Opening in May and reaching out into the early summer, Woody Allen’s Midnight in Paris is an artful and shameless encouragement of going back to Paris. I suppose that’s better than artless and shameful, but, from a director who is aged 75 now, wouldn’t it be nice to feel some age and regret, to say nothing of this being the last time he’ll see Paris with the euro stronger than a two-day old croissant? The film makes pleasant, easy-going fun out of the idea of revisiting a starry past—the 1920s!—but, in truth, the movie’s Americans in Paris (at the Bristol) are so loaded, so smug, and so Woodyish that they’re locked in the emotional clichés of the 1920s already.
Gil (Owen Wilson) is a successful but soured Hollywood scriptwriter (again, a type from the past) who may want to write a novel—or want to want to write a novel. Desire in these states is so articulated and compromised it has to go around corners slowly. He is with Inez (Rachel McAdams), his spoiled, hard-edged, shopping-mad lover—except that she is his fiancée. I suppose there was a time when rich young Americans took a “fiancée” to Paris—with the fiancée’s stuffy and disapproving parents. All we can see is that Owen and Inez are not suited. They share a room but not each other. After all, she refuses to remark on the kink in his nose—that tact wouldn’t happen in Inez when it confounds the cameraman at every close-up.
When they get married, Inez wants to live in Malibu on Gil’s junky scripts. No one seems to know that junky deals are now as elusive to pin down as “good” ones. But Gil hankers for the old Paris where Americans took their artistic dreams, so, lost and alone in those windy back streets, at midnight, he is picked up by an antique automobile that contains F. Scott Fitzgerald and Zelda. It is his portal to the past.
This is known as a conceit, and it carries Gil back into what he regards as the “golden age”—he meets Cole Porter, Gertrude Stein, Hemingway, Picasso, Matisse, Man Ray, Luis Bunuel, Salvador Dali, and so on, plus he picks up the winsome, lose-some Marion Cotillard (who herself longs to get farther back to the Belle Epoque). This might be a spoiler—if you were simpletons enough to miss what’s coming—but Gil will learn to see through Inez and stay in Paris.
Midnight in Paris is very far from the worst film Woody Allen has made in the last 300. He has a conventional prettifying tourist’s eye for the great city. He pursues his old wintry habit of collecting attractive girls and then abandoning them—cast cute but then never give them real scenes, let alone emotions. He has a promising misunderstanding over a pair of earrings, but then tidies it away as if it’s going to require too much work. And the 75-year-old continues to survey his own pictures like a 22-year-old who is superior, lazy, and chronically immature. So the game is played, but no one cares—least of all Allen. The films might as well come with numbers and grades. In which case, this is a solid B for charm, when charm needs to be airy, risky, and torn between an A and an incomplete. It’s just that there is no evident reason why it was made, beyond not making another film, or taking a season off to ask himself, “Why do I need to make another film?”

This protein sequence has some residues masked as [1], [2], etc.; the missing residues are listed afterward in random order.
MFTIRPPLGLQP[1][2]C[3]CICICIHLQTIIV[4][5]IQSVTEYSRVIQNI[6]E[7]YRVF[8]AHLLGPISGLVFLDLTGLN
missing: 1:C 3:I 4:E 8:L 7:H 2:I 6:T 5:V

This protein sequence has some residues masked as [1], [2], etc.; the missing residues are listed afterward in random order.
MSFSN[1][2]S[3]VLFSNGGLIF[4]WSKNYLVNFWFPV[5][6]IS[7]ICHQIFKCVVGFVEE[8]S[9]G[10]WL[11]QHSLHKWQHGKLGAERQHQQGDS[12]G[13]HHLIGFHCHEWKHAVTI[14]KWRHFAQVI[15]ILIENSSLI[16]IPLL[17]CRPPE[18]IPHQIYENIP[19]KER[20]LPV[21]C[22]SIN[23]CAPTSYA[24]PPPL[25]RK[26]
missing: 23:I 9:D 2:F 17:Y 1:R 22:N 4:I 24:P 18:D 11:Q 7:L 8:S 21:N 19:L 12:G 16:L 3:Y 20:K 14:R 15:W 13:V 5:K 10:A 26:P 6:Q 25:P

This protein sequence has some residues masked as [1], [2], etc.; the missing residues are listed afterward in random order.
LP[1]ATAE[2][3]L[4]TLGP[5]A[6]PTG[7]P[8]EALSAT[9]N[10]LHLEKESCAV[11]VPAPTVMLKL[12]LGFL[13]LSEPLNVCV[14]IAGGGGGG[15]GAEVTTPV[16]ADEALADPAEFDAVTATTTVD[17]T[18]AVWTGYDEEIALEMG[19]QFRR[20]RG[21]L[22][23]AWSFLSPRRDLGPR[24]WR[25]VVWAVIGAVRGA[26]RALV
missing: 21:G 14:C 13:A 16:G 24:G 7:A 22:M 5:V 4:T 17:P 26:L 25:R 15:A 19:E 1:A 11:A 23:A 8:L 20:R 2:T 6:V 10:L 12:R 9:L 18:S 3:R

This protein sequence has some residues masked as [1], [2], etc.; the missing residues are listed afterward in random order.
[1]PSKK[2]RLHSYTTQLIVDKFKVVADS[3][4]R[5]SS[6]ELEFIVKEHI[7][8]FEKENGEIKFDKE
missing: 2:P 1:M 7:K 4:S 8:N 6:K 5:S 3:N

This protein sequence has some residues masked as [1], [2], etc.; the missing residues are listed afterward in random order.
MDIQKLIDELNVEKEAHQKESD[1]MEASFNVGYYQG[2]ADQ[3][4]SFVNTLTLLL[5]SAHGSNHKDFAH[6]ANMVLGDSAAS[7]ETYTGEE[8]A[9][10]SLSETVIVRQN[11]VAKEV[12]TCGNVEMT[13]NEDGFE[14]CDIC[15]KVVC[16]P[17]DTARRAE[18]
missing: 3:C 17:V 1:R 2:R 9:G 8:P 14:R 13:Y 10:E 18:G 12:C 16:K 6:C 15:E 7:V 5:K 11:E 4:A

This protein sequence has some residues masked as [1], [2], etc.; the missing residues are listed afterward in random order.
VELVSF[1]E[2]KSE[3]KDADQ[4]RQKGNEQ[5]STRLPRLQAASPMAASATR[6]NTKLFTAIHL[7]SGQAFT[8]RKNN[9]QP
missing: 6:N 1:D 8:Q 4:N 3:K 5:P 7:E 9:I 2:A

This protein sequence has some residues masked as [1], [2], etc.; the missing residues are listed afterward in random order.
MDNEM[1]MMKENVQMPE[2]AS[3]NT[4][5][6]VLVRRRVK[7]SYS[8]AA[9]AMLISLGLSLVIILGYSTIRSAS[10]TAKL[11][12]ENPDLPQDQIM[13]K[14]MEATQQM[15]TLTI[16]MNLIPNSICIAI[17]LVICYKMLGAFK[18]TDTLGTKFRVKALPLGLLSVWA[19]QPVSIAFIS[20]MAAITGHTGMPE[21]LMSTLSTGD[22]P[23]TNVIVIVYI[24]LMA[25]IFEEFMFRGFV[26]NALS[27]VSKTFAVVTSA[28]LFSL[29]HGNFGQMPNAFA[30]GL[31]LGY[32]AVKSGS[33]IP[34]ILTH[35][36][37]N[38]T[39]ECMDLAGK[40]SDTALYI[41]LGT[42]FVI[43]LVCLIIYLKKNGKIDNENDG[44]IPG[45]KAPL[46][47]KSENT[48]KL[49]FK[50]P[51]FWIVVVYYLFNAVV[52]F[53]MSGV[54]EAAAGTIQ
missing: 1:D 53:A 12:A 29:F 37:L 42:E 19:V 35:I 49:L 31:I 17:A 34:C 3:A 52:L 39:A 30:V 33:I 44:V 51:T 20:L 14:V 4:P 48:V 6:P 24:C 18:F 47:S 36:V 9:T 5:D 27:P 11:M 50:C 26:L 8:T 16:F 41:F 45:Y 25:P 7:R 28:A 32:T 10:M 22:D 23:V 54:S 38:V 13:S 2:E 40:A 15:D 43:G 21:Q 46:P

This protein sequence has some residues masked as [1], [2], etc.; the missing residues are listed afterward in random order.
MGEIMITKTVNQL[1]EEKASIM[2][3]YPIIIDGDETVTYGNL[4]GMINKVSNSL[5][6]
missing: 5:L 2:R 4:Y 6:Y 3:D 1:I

So Woody Allen attracts promising players and does nothing with them—as an example, he has Michael Sheen and Nina Arianda in this picture (because he’d heard they were good?) but they have nothing to do, except deliver instant plot points. Sheen plays a one-note show-off who is there to romance Inez while Gil goes back to the past—but we never see the romance, which could have been funny enough to turn Inez into a shrew.
The film has a point—about the way golden ages are in the eye of the gold-digger—that is interesting until it’s hammered flat as gold leaf. Above all, Allen delivers not one pang that says, look, I’m an old-timer and time is running out. It’s not just Paris that has deserted me, but love. In all the years, the guarded cleverness and whiny promise of Woody Allen have been afraid of doing feeling. It was there in Manhattan, and I’m not sure where else. He has the artistic fatigue of a lounge piano-player tired of “Feelings.”
But audiences seem to be enjoying Midnight in Paris: I saw it in a sold-out afternoon house, with applause and customers ready to make an Air France booking. It was like being at an Allen picture from the 1970s. The cameos from Hemingway, Gertrude Stein, and Dali (a delicious Adrien Brody) do pass the time. But I have to advise that, if you like this kind of dish, it was done infinitely better in 1988 by Alan Rudolph in a picture called The Moderns. That had a real love story with loss and passion regained. It was a very witty view of fraud in the art world. Its Hemingway (Kevin O’Connor) was far better than Woody’s; the music was sublime and structural—while, with Allen, it is perky and nostalgic but hanging there like stale wall paper.
Allen is right when he says no one would notice if you made a Lubitsch film today in which love’s bliss and broken hearts are caught in a dance. But why doesn’t he try? And, if he doesn’t have the energy to try, why bother to do it? Rudolph (who has vanished) made a Paris film (in Montreal, I think) that really explored the crazy myth of the place and the mythical frenzy of its artists. The Moderns is close to a great film. Midnight in Paris is an extended trailer—but it is better than Woody has done for a while. It’s that dismal.
David Thomson is the author of The New Biographical Dictionary of Film and The Moment of Psycho: How Alfred Hitchcock Taught America to Love Murder.
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